Thursday, October 30, 2008

NOV 4: what it can't solve

I'm excited for the election!!!!!! .... to be over.

But I think it'll degenerate into dismay and lawsuits. I hope not...but this time things have gotten very weird. Obama is not the Messiah. McCain is not who we've all ben waiting for either. The answers don't come quickly. The people in office are not magicians, and they can't keep their promises, and by can't, I mean are not given that power. And also, they often don't expect to keep them all. This is reality. Nov 4th can't solve too much.

Politics runs by the engine of $, power, and fear, really. If you get people afraid of something, they can vote for you, and calm themselves.

I remember hearing one of the best things ever... "Perfect love casts out fear." That's what I'm taking to the polls. Yes, I'm voting. I'm not endorsing. I'm not confident about how this election cycle is going, or how this country is thinking. There are a few crisis 'out there", not least of which is that we think the President should solve our problems. I read a bunch of 4th graders essays tacked to the wall, and they all said what the would do if they were President. Most of them would "be kind", "help the earth", "lower taxes", and "give people money"... but are they learning what the job entails? No. Most of us don't know all it entails. We find it's easy to complain though.

Bigger than that, what is our "job", our mission, in our corner of the world? I really think we don't get beamed up to heaven once we become reconciled to God because we are the hands and feet of Jesus. God uses us to get things done.

Tuesday, October 21, 2008

The New Book

I just bought this image (over there) for the book I'm working on called "Outsourcing Jesus: Culture, Emerging Christianity, and the Stained Glass Ceiling".

It's about the nature of how we come up with an understanding of it unfolds, and why we all tend to pair off the unpleasant things of Christianity, and other aspects of life. In what ways does our experience help to love and understand our Creator, and in what ways may we attempt to "study" such a mysterious Being? How does the Narrative of God express his uncompromising goodness and love, and the ongoing longing and cry of our heart, which is, in reality, God's longing for us, (since he loves us first). And what has Christianity (on the left and on the right sides of things) failed to take into account about what is very crucial to living our spirituality, namely, redemption?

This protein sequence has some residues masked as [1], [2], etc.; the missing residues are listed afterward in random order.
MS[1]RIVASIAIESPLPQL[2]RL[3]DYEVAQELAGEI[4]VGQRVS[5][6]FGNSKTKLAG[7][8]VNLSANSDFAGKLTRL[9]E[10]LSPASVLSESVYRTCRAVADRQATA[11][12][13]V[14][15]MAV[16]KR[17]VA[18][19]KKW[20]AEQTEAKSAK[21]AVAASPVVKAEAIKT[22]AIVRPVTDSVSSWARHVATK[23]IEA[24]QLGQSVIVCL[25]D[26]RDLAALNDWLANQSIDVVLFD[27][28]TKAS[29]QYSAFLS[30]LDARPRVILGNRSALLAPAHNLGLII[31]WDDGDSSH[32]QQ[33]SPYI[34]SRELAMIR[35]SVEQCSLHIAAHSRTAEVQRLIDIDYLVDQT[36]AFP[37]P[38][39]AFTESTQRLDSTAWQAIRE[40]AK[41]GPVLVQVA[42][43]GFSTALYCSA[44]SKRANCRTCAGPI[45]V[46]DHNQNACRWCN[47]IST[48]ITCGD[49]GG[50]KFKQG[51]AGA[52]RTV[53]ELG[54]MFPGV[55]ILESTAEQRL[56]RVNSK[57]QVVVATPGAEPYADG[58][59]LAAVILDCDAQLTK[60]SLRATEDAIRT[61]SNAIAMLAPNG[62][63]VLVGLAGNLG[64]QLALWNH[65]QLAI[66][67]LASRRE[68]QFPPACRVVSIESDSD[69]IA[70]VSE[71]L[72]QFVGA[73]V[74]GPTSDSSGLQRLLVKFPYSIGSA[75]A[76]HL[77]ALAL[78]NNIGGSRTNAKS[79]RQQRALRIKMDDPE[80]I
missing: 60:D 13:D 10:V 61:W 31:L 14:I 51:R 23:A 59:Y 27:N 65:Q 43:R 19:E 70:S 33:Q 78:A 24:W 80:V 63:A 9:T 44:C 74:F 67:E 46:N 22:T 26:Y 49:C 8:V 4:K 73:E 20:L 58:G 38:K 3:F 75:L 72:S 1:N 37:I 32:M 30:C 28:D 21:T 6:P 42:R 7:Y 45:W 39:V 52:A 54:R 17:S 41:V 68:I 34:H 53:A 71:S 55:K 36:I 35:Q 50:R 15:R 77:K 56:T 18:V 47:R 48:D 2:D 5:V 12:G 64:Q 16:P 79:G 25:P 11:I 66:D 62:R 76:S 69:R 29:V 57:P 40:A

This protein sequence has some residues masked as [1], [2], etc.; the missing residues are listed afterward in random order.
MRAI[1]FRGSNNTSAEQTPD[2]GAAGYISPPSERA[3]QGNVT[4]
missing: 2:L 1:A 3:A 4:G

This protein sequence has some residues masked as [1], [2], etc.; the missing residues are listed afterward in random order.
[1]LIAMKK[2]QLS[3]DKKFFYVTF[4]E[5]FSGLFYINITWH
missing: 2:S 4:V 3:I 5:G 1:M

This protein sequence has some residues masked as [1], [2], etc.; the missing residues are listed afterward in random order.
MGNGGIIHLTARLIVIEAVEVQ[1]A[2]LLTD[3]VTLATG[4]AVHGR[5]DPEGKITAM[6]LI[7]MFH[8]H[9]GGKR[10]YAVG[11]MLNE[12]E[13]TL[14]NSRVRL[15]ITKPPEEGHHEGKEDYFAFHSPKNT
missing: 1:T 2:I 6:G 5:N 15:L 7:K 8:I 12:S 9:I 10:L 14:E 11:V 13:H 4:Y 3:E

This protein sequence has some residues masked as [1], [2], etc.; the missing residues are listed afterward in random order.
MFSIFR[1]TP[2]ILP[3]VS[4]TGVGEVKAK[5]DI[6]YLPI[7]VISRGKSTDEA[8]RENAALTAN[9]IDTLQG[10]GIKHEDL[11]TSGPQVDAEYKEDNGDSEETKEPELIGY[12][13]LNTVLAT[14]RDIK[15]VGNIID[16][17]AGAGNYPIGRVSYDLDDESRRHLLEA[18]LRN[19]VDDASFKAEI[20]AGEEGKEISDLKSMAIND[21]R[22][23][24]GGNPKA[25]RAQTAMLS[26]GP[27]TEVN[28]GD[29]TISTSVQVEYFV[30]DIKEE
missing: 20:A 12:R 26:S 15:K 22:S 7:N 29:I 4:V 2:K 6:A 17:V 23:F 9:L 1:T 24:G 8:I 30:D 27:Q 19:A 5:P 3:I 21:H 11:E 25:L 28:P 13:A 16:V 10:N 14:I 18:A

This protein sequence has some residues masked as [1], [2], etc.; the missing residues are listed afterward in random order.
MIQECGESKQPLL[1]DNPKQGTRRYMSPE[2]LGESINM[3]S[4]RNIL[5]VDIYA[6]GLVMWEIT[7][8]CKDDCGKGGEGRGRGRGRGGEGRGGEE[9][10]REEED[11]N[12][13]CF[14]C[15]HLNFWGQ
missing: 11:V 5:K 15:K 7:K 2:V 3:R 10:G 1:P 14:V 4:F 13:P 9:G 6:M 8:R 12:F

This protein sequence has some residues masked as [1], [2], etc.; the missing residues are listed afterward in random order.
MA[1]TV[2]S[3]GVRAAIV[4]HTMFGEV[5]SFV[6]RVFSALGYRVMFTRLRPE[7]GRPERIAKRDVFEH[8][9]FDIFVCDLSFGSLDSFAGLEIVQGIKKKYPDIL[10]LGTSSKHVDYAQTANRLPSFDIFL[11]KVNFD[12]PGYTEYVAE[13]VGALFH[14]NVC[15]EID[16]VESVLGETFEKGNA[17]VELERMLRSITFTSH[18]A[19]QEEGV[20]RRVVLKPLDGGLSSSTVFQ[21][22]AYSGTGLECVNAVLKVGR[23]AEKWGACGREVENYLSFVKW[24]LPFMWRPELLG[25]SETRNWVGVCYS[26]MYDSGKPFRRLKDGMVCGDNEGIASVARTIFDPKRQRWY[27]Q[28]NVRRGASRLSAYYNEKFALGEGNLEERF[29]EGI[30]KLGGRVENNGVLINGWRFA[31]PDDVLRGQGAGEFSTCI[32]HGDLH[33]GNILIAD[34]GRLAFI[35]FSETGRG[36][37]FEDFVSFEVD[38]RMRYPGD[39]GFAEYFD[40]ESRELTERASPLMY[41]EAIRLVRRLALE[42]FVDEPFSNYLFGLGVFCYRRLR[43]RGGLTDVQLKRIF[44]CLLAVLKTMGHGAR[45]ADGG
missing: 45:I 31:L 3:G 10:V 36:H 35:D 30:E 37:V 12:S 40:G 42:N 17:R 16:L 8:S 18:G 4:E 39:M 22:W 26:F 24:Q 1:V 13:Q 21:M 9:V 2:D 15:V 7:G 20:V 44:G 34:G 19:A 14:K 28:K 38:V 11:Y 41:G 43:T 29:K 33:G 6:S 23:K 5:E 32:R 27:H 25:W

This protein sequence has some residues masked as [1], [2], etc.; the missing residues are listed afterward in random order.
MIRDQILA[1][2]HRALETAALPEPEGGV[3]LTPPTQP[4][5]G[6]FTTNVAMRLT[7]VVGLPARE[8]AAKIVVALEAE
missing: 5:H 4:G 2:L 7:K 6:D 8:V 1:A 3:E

Maybe Hilary Clinton and Sarah Palin aren't the only ones who should shatter glass ceilings, I'm ready to weigh in.

Stay tuned for many more bits of info coming. And please, I welcome your thoughts!

Monday, October 20, 2008

Thought on spiritual formation

thought for the day:

" We would not be so prone to self-deception if we did not hope that by that means to avoid shame."

(pg 87. Spiritual Direction and the Care of Souls. Moon and Benner, InterVarsity Press 2004)

Wednesday, October 15, 2008

Interview / Dialogue with Ed Cyzewski author of "Coffeehouse Theology"

Thanks for taking the time for this interview and dialogue Ed!

As I mentioned before, feel free to post additional comments, or respond to comments. The nature of this medium is great for this sort of fluid exchange.

me: What was your main purpose in writing Coffeehouse Theology?

Ed: I took a swing at this one at the Emergent Village blog, but I'll swing again here. You don't have to read a lot of theology books to know they're not accessible for average people in the church, even the emergent books that claim to be easy reads. So I set out to pull together the various ideas out there for theology, but to also make them as accessible as possible. In addition, I wanted to help Christians move toward greater unity in the midst of theological diversity because we are united in our common love for Christ our Savior.

me: As a means of knowing God, Scripture isn't minimized in your book, it's given primacy. In postmodern times, where authority in general is seen with suspension, why do you posit to view Scripture with such authority, over experience, and other means?

Ed: Ha! I'm glad you asked the question that way. I use the word "primacy" to avoid the word authority. Scot McKnight just gave a great talk at Biblical Seminary on October 10th where he spoke about scriptural authority contrasted with the centrality of relationship, stating that God wants us to obey out of relationship, not out of authority. So scripture is primary, but it's primary because it leads us to a relationship with God. As we discover the love of God and love God as well, we'll obey scripture and we won't need an authoritarian view of scripture because it's leading us to obedience through a relationship with God.

I start theology with God at the center because the Holy Spirit is the one who teaches us from scripture. So we ultimately look to God, though scripture is primary over our traditions and other Christians. Our traditions and fellow Christians provide insights to guide our readings of scripture, meaning that scripture is primary and connects us with God, but we always need to interact with perspectives outside our own. As we interact with other perspectives and the Holy Spirit empowers us to live in the truth of scripture, we are better able to stand up under the suspicion of postmodern times.